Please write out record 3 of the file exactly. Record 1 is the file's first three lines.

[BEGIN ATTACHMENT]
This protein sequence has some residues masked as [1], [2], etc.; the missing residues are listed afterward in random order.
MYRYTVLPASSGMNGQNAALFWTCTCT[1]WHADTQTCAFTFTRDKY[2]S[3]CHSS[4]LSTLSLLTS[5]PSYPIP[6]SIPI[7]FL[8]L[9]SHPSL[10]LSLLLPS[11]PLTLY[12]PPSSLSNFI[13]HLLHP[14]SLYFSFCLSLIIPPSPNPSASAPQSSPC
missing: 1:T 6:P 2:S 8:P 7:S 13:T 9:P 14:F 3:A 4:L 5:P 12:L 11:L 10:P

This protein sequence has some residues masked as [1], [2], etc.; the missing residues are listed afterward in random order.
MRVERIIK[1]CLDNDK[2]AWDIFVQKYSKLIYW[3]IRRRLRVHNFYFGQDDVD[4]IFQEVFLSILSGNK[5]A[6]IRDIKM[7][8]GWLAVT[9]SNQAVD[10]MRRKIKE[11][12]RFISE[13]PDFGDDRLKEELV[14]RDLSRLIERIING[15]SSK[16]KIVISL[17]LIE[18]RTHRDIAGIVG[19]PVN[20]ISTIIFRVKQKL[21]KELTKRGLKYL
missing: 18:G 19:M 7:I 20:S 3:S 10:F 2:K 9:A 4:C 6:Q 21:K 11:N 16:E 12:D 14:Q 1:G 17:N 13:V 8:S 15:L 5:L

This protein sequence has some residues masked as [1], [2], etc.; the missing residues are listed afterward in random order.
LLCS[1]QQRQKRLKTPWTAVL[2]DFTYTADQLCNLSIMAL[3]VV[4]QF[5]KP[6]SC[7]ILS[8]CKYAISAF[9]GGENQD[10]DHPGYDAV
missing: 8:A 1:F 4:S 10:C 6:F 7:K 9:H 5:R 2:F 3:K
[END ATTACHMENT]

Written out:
This protein sequence has some residues masked as [1], [2], etc.; the missing residues are listed afterward in random order.
LLCS[1]QQRQKRLKTPWTAVL[2]DFTYTADQLCNLSIMAL[3]VV[4]QF[5]KP[6]SC[7]ILS[8]CKYAISAF[9]GGENQD[10]DHPGYDAV
missing: 8:A 1:F 4:S 10:C 6:F 7:K 9:H 5:R 2:F 3:K